Drone Strikes and Diplomacy, from Yemen to Pakistan | National Security and the Muslim World | FBI Investigation of Man with Ties to Boston Bombing Suspect Ends in Shooting | In Defense of the DSM-5 | Wise Words for New Grads, from Bob Woodruff
Today, in an address at National Defense University, President Obama will describe his administration's legal justification and framework for drone strikes and targeted killings. This follows official confirmation by Attorney General Eric Holder that four United States citizens have been killed in strikes. Micah Zenko, fellow at the Council on Foreign Relations and author of a recent comprehensive report on drone strike policies, describes the diplomatic problems that arise from targeted killing.
Today, as President Obama refocuses the nation's counter-terrorism policies, he will also address the on-going efforts to close the Guantánamo Bay detention facility. Previously, as a Human Rights Watch advocate and attorney for the Department of Justice, Jennifer Daskal argued for the facility to be closed immediately. Now, though, she says that the issue is so complicated that simply closing the facility might not be enough.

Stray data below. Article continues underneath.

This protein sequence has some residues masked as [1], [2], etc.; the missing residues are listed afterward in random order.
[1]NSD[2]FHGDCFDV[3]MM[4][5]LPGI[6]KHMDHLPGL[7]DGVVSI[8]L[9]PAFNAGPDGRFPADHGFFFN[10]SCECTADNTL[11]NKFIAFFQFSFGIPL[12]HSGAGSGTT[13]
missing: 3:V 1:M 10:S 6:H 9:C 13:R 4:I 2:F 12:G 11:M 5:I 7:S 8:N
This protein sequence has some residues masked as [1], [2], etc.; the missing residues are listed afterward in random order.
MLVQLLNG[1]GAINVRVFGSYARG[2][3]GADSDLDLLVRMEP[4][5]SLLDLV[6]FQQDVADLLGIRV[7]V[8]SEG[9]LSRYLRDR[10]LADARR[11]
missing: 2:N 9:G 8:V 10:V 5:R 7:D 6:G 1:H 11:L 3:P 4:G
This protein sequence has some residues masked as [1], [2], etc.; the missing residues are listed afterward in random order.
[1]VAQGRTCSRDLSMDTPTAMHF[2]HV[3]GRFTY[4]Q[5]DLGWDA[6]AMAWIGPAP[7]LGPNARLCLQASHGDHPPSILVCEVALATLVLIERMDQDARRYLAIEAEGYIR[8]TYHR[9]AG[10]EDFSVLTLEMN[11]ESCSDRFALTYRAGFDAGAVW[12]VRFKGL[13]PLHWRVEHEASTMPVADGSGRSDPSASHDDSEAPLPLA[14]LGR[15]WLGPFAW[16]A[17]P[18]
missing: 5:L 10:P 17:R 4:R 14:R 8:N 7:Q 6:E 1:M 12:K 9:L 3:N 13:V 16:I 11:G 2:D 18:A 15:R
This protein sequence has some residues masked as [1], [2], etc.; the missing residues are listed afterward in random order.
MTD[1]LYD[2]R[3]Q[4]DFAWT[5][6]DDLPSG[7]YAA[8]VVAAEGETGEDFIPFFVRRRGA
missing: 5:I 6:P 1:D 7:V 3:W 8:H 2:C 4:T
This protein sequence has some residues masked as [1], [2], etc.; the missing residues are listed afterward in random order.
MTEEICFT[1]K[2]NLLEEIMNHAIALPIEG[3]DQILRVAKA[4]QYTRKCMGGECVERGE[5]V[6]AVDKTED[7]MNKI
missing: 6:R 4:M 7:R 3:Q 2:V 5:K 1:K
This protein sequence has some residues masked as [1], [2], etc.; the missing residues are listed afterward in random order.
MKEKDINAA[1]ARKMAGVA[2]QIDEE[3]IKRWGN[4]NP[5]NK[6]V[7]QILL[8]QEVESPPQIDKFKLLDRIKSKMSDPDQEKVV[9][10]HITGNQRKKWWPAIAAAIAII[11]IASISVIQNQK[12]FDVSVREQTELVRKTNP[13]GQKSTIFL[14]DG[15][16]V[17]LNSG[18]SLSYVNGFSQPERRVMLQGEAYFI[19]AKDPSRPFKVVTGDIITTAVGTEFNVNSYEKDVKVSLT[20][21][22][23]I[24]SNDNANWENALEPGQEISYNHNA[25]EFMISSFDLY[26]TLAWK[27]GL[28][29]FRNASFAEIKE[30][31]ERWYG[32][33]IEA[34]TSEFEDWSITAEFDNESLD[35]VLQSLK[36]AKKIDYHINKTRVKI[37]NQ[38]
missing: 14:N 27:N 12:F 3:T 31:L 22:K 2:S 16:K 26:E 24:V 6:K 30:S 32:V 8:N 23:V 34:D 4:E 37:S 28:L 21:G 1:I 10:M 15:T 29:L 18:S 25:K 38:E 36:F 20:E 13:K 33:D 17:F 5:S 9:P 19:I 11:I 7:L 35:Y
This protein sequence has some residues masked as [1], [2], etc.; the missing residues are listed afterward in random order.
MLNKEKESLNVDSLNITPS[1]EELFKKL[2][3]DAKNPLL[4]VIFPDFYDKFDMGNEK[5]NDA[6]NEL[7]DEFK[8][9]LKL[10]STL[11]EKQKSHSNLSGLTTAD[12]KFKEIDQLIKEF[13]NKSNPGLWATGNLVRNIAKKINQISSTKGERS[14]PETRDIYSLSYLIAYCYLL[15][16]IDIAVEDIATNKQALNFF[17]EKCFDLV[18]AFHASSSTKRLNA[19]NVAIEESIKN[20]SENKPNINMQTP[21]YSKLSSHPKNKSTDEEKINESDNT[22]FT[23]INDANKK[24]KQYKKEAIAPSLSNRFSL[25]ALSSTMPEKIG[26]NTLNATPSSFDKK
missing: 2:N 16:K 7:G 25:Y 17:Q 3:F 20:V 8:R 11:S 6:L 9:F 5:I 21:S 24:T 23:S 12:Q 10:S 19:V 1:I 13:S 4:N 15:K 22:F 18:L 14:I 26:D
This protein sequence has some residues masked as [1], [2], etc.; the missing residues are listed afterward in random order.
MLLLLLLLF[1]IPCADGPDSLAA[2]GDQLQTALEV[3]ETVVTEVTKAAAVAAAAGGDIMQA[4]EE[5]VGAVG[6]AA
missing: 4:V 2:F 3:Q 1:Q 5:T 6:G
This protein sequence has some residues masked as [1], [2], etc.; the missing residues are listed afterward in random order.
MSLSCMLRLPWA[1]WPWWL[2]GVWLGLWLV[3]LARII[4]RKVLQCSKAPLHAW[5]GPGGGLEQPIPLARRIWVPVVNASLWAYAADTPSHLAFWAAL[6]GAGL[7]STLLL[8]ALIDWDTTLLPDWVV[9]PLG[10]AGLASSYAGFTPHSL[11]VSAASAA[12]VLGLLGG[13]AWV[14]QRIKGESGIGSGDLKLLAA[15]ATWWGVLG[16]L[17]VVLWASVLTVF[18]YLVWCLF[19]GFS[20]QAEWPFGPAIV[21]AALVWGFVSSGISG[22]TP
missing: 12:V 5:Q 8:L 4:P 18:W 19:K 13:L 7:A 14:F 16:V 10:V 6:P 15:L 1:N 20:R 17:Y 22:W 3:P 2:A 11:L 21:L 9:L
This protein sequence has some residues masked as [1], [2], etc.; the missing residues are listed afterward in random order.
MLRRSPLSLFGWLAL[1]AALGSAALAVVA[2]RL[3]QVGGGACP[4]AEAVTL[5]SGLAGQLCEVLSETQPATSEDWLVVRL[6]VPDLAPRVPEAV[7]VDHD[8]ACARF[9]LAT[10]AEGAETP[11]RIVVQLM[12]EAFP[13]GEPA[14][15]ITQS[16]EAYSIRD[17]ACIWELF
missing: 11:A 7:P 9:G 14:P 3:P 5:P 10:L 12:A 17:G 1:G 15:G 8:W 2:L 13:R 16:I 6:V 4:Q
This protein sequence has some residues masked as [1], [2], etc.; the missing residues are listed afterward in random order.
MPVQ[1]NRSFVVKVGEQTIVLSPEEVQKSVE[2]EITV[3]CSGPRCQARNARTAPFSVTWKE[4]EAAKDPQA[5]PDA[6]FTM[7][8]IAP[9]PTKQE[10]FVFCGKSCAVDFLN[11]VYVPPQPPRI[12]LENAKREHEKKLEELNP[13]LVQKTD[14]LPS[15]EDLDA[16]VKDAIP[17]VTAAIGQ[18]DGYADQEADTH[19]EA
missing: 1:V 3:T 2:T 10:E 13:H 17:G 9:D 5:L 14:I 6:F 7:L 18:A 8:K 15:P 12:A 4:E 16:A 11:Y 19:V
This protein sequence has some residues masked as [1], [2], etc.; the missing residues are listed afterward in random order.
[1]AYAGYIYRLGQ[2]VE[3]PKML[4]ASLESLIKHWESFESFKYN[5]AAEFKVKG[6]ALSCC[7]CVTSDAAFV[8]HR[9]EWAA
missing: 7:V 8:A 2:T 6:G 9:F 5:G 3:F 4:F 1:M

A mystifying development in the investigation of the alleged Boston Marathon bombing suspects came early Wednesday morning when an F.B.I. agent shot and killed a Chechen man named Ibragim Todashev in Orlando, Florida. Phillip Martin, Senior Investigative Reporter for The Takeaway's partner WGBH in Boston, explains Todashev's involvement with Tsnarnaevs.
It has been confirmed that the man brutally hacked to death Wednesday in London by two attackers carrying machetes was a serving British soldier. The British government says the murder was an act of terror. The concern now is whether Wednesday's assault near an army barracks could lead to more attacks.
It’s that time of year, when millions of students around the country sit in cap and gown, through speeches that are meant to inspire, but oftentimes, are simply forgotten. Knowing this, what can a commencement speaker say that’s worthwhile? Award-winning journalist Bob Woodruff, who gave last year's commencement address at Boston College, shares his thoughts.
The Wall Street Journal calls the DSM-5 the “Book of Woe” and “A Manual Run Amok.” But the incoming president of the American Psychiatry Association, which revises the DSM, says the criticism is unwarranted. His name is Jeffrey Lieberman, MD, and he's also chairman of psychiatry at Columbia University.
As President Obama addresses national security issues, Hussein Rashid of Hofstra University shares his thoughts on how targeted surveillance, drone strikes and other tactics affect our relations with the Muslim world, and with Muslims here at home.